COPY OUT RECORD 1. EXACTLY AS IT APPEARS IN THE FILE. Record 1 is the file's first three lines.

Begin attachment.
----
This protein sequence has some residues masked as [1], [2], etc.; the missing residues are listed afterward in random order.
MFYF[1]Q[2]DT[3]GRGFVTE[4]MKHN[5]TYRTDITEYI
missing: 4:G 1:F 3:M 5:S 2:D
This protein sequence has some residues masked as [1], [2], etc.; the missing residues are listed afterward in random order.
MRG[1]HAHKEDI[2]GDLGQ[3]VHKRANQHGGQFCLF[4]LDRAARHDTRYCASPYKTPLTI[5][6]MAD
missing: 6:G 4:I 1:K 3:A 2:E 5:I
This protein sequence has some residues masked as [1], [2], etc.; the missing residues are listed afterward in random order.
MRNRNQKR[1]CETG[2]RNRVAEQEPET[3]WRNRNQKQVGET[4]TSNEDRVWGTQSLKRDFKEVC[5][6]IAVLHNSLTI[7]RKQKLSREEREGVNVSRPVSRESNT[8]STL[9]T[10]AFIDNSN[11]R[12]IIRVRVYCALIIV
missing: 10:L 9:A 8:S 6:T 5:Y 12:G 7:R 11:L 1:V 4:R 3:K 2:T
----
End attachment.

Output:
This protein sequence has some residues masked as [1], [2], etc.; the missing residues are listed afterward in random order.
MFYF[1]Q[2]DT[3]GRGFVTE[4]MKHN[5]TYRTDITEYI
missing: 4:G 1:F 3:M 5:S 2:D